In this en banc opinion, the Delaware Supreme Court affirmed the Court of Chancery’s ruling in In re S. Peru Copper Corp. S’holder Derivative Litig., 30 A.3d 60 (Del. Ch. 2011), awarding base damages of $1.263 billion to plaintiff, including $304 million of attorney’s fees. The Delaware Supreme Court also held that the Court of Chancery did not commit reversible error by failing to allocate the burden of proof before trial for purposes of determining the entire fairness of the challenged transaction.
This appeal arose out of an action brought by appellee Michael Theriault, a stockholder in Southern Copper Corp., f/k/a Southern Peru Copper Corp. (“Southern Peru”), relating to the sale by Southern Peru’s controlling stockholder of its 99.15% interest in a non-public Mexican mining company, Minera México, S.A. de C.V. (“Minera”), to its subsidiary. Prior to the completion of the challenged transaction (the “Merger”), Grupo México, S.A.B. de C.V. (“Grupo Mexico”), a Mexican mining company, owned 99.15% of Minera. Before the Merger, Grupo Mexico also owned a controlling interest in Southern Peru, with 54.17% of the outstanding capital stock and 63.08% of the voting power. In 2004, Grupo Mexico approached Southern Peru, offering to sell its entire interest in Minera through an all-stock merger in a deal valuing Minera at nearly $3.05 billion. Given Grupo Mexico’s self-interest in any sale of Minera to Southern Peru, Southern Peru formed a Special Committee of disinterested directors to evaluate the proposed transaction. After eight months of negotiations, during which the Special Committee received numerous financial presentations from its independent financial advisor, Goldman, Sachs & Co. (“Goldman Sachs”), the Special Committee approved the Merger, and the transaction closed nearly five months later. By the time the Merger closed, the value of the Southern Peru shares acquired by Grupo Mexico had risen to $3.75 billion.
Appellee brought a derivative action in the Court of Chancery on behalf of Southern Peru, alleging that the Merger was unfair to Southern Peru and its minority stockholders because the value of what Grupo Mexico received in the Merger far exceeded what Grupo Mexico contributed. The Court of Chancery determined in a post-trial opinion that the Merger was unfair to Southern Peru’s stockholders, and held that director defendants not serving on the Special Committee as well as Grupo Mexico were liable to plaintiff. Finding that the most appropriate relief would be a damages award approximating the difference between the price that the Special Committee actually paid for Minera and the price the Special Committee would have paid had the Merger been entirely fair, the Court of Chancery awarded $1.263 billion in damages plus simple interest calculated at a statutory rate.
In the instant appeal, the Supreme Court affirmed the Court of Chancery’s finding that the process by which the Merger was negotiated and approved was not entirely fair, noting that the lower court’s “integrated examination” of the fairness of the transaction was consistent with the “non-bifurcated nature of the entire fairness standard.” Rejecting appellants’ argument that the Court of Chancery failed to comprehend Goldman Sachs’ relative value analysis of Minera, the Supreme Court held that the Court of Chancery’s factual findings were supported by the trial record and resulted from an “orderly and logical deductive reasoning process.” The Supreme Court similarly found the $1.263 billion base damages award to be reasonable, holding that the Court of Chancery properly exercised its “broad historical discretionary powers in fashioning a remedy,” and noting that the Court of Chancery set forth its analysis for the calculation of damages in “meticulous detail.” Turning to the award of $304 million in attorney’s fees and expenses, which represented 22.5% of appellee’s total recovery plus post-judgment interest, the Supreme Court dismissed appellants’ argument that the Court of Chancery accorded improper weight to the benefit achieved by plaintiff’s litigation. Reviewing the factors articulated Sugarland Indus., Inc. v. Thomas, 420 A.2d 142 (Del. 1980), the Supreme Court held that the Court of Chancery “carefully weighed and considered” the appropriate Sugarland factors, and determined that the fee award represented a proper exercise of the Court of Chancery’s discretion.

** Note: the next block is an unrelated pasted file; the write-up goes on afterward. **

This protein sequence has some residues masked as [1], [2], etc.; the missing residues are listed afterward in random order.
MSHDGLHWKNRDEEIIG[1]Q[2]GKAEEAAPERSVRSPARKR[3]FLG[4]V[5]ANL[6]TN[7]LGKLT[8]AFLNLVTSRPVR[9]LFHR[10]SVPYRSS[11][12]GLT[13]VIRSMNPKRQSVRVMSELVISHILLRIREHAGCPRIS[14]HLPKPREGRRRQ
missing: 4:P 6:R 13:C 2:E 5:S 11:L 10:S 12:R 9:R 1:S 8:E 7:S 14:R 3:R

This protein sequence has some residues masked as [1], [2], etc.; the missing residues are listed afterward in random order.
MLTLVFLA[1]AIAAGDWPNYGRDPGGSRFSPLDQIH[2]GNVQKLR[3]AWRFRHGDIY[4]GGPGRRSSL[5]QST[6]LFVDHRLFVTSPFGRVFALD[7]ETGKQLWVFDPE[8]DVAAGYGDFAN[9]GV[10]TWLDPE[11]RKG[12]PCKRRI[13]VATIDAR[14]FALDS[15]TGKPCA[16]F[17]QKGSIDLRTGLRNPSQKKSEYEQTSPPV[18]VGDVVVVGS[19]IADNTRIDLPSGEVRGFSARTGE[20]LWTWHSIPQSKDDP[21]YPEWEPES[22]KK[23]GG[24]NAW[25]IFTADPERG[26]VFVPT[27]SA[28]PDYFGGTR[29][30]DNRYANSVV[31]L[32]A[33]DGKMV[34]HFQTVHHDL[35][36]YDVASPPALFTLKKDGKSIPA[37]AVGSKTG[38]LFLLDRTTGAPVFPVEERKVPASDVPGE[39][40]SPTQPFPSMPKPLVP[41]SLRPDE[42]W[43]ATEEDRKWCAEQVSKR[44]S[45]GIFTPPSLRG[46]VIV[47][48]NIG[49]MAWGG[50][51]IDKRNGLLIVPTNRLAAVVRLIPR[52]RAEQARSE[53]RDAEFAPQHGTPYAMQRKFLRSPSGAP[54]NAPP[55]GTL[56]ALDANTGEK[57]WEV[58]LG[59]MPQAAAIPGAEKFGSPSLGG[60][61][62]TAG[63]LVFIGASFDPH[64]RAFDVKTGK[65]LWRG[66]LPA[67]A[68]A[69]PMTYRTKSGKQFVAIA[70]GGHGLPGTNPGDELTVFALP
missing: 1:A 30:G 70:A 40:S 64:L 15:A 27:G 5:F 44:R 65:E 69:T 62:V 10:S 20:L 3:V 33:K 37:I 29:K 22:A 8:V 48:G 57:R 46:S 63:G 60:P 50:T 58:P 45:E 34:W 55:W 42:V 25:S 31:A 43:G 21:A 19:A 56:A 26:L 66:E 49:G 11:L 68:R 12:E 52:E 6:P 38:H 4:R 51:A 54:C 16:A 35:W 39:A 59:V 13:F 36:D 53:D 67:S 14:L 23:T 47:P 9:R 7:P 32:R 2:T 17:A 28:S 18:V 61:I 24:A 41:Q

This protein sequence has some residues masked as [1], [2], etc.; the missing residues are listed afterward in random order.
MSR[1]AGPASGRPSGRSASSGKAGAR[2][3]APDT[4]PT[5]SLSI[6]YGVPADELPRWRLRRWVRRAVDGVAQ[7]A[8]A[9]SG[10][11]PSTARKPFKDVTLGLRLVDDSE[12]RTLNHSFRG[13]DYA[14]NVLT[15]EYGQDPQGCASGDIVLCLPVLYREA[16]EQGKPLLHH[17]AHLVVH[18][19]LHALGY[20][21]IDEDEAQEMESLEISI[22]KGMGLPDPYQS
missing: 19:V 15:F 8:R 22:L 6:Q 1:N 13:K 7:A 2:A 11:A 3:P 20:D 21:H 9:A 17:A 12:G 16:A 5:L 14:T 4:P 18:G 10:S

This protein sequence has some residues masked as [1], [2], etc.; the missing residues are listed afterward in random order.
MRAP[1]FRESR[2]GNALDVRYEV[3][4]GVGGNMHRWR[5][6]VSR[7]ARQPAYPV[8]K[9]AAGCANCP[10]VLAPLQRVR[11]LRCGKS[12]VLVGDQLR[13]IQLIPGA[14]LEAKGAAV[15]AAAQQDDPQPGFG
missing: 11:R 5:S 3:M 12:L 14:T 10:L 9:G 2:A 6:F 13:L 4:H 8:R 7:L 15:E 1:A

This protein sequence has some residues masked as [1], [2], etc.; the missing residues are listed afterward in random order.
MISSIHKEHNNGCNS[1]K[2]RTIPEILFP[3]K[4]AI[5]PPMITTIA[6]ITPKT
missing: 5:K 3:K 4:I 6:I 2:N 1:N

With respect to appellants’ argument that the Court of Chancery committed reversible error by failing to determine whether appellants or appellee bore the burden of proof prior to trial and erred further by allocating the burden of proof to appellants, the Supreme Court acknowledged the “modest procedural benefit” achieved by the burden shift under the entire fairness standard. The Supreme Court nonetheless concurred with the Court of Chancery that the evidence of unfairness in the Special Committee’s process was “so overwhelming” that the question of which party held the burden of persuasion was irrelevant to the outcome of the litigation. The Supreme Court further held prospectively that, to the extent a trial court fails to reach a pre-trial determination as to which party bears the burden of persuasion, the burden of persuasion will remain with the defendants to establish the entire fairness of an interested transaction throughout trial. Noting that a fair process typically results in a fair price under the entire fairness standard, the Supreme Court concluded that the use of a “properly functioning” special committee comprised of independent directors and the informed approval of a majority of minority stockholders would continue to represent “best practices” utilized by Delaware corporations to prove the fairness of a challenged transaction, but would not result in the application of the business judgment rule to such a challenged transaction.
The full opinion is available here.